Sorry, Pink Floyd Fans: The New Album Isn’t Actually “New”

By Matt Dolloff (@mattdolloff)

The classic rock world practically exploded over Fourth of July weekend with the shocking news of a new album from Pink Floyd – initially revealed by, of all people, David Gilmour’s wife on Twitter. Well, now it’s official: The Endless River will be the first new Pink Floyd album since 1994’s The Division Bell, and it’s due out in October.

Just one problem, though: this “new album” isn’t actually new.

I hate to burst the bubble of hardcore Floyd fans – I am one of those people myself – but the new album won’t feature anything that the band has written or recorded since 1994, save for a few vocal tracks Gilmour added during last winter.

It will be “an album of mainly ambient and instrumental music”, according to a release on the band’s official website. That music will be based on the sessions for The Division Bell that took place in 1993 and ’94 between Gilmour, Richard Wright and Nick Mason. The below “secret track” is apparently a sampling of what the album will sound like.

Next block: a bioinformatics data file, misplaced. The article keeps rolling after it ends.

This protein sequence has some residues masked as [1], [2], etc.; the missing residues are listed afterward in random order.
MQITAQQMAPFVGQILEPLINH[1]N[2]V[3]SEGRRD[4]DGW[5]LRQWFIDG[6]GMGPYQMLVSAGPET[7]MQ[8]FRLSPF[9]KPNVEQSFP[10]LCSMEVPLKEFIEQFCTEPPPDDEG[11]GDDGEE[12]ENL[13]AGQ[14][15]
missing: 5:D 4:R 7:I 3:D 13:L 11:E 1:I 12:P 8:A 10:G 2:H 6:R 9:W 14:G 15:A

SEE ALSO: Pink Floyd to Release New Album in October Says David Gilmour’s Wife

So there’s the one obvious detail that doesn’t make this news as exciting as it could be: there’s no Roger Waters on this new album. The material will be a continuation of the post-Waters incarnation of Pink Floyd that created A Momentary Lapse of Reason, as well as Division Bell.

That doesn’t mean this new material doesn’t have potential to be very good, or even great: if it sounds anything like The Division Bell, then fans will likely be happy with it. Gilmour’s wife Polly Samson described the new LP as Wright’s “swan song”, so it will be cool to have this album to cement the late former keyboardists’ legacy.

The fact that the songs themselves were written 20 years ago will probably even help the band, much like it helped Van Halen on their latest album A Different Kind of Truth, their first with David Lee Roth in 30 years.

But even though it’s technically new Pink Floyd and we wouldn’t turn down unreleased material from a legendary band, the album isn’t exactly what fans have wanted for decades now: a full reunion of Gilmour, Waters, and Mason creating something entirely new. It worked for Black Sabbath, and the Waters/Gilmour-era Floyd made so much great music over such a long period of time it would be hard to believe they’d put out anything less than spectacular.

Until that day comes (and it may never happen), the phrase “new Pink Floyd album” means something a little less pure than we’d hoped.

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